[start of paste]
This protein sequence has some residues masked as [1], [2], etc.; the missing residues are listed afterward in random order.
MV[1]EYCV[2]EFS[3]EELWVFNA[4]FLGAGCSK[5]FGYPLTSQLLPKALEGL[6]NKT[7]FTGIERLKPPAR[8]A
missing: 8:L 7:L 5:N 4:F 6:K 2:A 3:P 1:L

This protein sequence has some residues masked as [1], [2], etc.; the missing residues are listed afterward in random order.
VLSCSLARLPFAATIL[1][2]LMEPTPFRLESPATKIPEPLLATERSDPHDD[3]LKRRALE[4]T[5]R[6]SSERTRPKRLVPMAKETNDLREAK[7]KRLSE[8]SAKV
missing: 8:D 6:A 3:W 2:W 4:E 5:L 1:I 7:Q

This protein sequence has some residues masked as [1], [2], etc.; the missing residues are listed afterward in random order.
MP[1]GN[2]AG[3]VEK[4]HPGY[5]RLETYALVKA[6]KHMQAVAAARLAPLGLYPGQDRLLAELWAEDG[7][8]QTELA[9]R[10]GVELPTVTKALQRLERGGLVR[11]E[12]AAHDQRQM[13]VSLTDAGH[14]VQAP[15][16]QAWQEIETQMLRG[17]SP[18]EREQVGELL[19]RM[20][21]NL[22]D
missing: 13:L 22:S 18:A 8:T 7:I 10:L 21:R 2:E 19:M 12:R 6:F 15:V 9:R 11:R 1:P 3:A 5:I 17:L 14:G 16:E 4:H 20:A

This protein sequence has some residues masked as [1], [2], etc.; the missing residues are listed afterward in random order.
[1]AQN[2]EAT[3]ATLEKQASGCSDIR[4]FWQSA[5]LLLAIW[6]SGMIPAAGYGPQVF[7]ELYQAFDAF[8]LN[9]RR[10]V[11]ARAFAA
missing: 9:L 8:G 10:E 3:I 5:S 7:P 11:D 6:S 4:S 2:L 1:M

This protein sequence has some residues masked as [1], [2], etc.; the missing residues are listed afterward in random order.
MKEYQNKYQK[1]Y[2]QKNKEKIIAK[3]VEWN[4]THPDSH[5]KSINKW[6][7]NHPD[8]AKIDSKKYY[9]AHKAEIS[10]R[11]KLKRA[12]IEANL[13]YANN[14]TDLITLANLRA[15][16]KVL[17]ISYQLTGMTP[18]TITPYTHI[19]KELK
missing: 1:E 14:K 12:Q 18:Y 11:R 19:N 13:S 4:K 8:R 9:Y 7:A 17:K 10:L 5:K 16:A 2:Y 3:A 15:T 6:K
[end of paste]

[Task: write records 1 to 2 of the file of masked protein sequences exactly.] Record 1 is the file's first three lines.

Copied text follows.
This protein sequence has some residues masked as [1], [2], etc.; the missing residues are listed afterward in random order.
MV[1]EYCV[2]EFS[3]EELWVFNA[4]FLGAGCSK[5]FGYPLTSQLLPKALEGL[6]NKT[7]FTGIERLKPPAR[8]A
missing: 8:L 7:L 5:N 4:F 6:K 2:A 3:P 1:L

This protein sequence has some residues masked as [1], [2], etc.; the missing residues are listed afterward in random order.
VLSCSLARLPFAATIL[1][2]LMEPTPFRLESPATKIPEPLLATERSDPHDD[3]LKRRALE[4]T[5]R[6]SSERTRPKRLVPMAKETNDLREAK[7]KRLSE[8]SAKV
missing: 8:D 6:A 3:W 2:W 4:E 5:L 1:I 7:Q